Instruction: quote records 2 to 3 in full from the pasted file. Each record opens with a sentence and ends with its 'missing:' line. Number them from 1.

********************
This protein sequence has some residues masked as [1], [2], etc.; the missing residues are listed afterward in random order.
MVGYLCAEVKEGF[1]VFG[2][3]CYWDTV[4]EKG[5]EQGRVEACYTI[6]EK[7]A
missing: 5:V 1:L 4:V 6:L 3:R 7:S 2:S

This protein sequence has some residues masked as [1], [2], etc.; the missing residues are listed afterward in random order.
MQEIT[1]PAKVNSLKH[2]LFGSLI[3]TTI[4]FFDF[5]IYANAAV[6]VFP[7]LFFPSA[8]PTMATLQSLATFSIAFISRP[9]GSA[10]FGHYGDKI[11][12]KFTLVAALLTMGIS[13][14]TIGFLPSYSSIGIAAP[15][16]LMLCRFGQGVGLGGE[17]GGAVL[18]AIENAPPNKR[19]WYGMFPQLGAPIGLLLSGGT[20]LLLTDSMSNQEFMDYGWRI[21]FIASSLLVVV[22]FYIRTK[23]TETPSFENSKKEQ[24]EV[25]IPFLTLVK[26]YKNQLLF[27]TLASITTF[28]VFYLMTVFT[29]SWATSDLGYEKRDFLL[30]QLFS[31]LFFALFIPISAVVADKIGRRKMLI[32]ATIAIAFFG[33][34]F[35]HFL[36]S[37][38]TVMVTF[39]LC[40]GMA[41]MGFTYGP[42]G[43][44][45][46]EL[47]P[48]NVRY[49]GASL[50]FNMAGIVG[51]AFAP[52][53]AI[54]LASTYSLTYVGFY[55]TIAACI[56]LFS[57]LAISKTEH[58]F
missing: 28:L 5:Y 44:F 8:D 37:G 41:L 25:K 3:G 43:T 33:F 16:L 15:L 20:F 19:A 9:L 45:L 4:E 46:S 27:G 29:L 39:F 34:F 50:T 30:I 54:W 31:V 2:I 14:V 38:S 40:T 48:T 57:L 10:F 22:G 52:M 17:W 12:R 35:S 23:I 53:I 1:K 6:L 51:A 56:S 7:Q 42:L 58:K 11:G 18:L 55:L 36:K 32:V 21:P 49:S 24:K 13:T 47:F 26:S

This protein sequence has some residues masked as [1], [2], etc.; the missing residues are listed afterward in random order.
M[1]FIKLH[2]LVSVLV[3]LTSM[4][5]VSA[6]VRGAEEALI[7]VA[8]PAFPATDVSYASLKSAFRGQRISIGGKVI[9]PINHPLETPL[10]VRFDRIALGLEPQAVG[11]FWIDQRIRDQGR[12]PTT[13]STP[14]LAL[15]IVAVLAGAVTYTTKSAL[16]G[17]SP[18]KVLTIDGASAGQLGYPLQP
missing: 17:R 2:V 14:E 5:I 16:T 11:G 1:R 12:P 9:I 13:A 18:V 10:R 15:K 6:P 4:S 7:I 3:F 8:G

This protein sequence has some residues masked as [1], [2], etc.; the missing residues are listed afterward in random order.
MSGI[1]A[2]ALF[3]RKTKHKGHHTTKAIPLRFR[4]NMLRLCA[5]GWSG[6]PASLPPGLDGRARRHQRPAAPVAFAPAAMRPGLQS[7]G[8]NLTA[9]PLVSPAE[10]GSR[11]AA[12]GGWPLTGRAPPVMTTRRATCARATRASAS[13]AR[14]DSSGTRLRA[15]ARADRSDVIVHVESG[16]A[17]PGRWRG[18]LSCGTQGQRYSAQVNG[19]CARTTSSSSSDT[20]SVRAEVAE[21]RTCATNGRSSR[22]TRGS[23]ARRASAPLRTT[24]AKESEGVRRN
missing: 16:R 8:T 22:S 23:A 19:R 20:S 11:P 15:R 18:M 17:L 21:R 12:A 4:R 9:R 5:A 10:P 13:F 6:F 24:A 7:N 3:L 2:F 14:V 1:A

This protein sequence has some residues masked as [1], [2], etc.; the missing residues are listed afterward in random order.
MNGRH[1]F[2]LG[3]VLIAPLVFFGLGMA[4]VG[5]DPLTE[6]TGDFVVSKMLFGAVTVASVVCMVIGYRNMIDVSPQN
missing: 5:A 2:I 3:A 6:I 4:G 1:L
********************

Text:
This protein sequence has some residues masked as [1], [2], etc.; the missing residues are listed afterward in random order.
MQEIT[1]PAKVNSLKH[2]LFGSLI[3]TTI[4]FFDF[5]IYANAAV[6]VFP[7]LFFPSA[8]PTMATLQSLATFSIAFISRP[9]GSA[10]FGHYGDKI[11][12]KFTLVAALLTMGIS[13][14]TIGFLPSYSSIGIAAP[15][16]LMLCRFGQGVGLGGE[17]GGAVL[18]AIENAPPNKR[19]WYGMFPQLGAPIGLLLSGGT[20]LLLTDSMSNQEFMDYGWRI[21]FIASSLLVVV[22]FYIRTK[23]TETPSFENSKKEQ[24]EV[25]IPFLTLVK[26]YKNQLLF[27]TLASITTF[28]VFYLMTVFT[29]SWATSDLGYEKRDFLL[30]QLFS[31]LFFALFIPISAVVADKIGRRKMLI[32]ATIAIAFFG[33][34]F[35]HFL[36]S[37][38]TVMVTF[39]LC[40]GMA[41]MGFTYGP[42]G[43][44][45][46]EL[47]P[48]NVRY[49]GASL[50]FNMAGIVG[51]AFAP[52][53]AI[54]LASTYSLTYVGFY[55]TIAACI[56]LFS[57]LAISKTEH[58]F
missing: 28:L 5:Y 44:F 8:D 37:G 41:L 25:K 3:G 43:T 33:F 16:L 15:L 20:F 19:A 9:L 45:L 4:E 46:S 27:G 29:L 39:F 34:F 50:T 30:I 54:W 31:V 2:I 14:V 38:S 40:T 48:T 57:L 10:F 22:G 52:M 17:W 12:R 35:S 23:I 53:I 1:K 6:L 51:A 56:S 7:Q 42:L 58:K 11:G 18:L 55:L 36:K 32:V 21:P 49:S 24:K 13:T 47:F 26:S

This protein sequence has some residues masked as [1], [2], etc.; the missing residues are listed afterward in random order.
M[1]FIKLH[2]LVSVLV[3]LTSM[4][5]VSA[6]VRGAEEALI[7]VA[8]PAFPATDVSYASLKSAFRGQRISIGGKVI[9]PINHPLETPL[10]VRFDRIALGLEPQAVG[11]FWIDQRIRDQGR[12]PTT[13]STP[14]LAL[15]IVAVLAGAVTYTTKSAL[16]G[17]SP[18]KVLTIDGASAGQLGYPLQP
missing: 17:R 2:V 14:E 5:I 16:T 11:G 1:R 12:P 9:I 13:A 18:V 10:R 15:K 6:P 4:S 7:I 3:F 8:G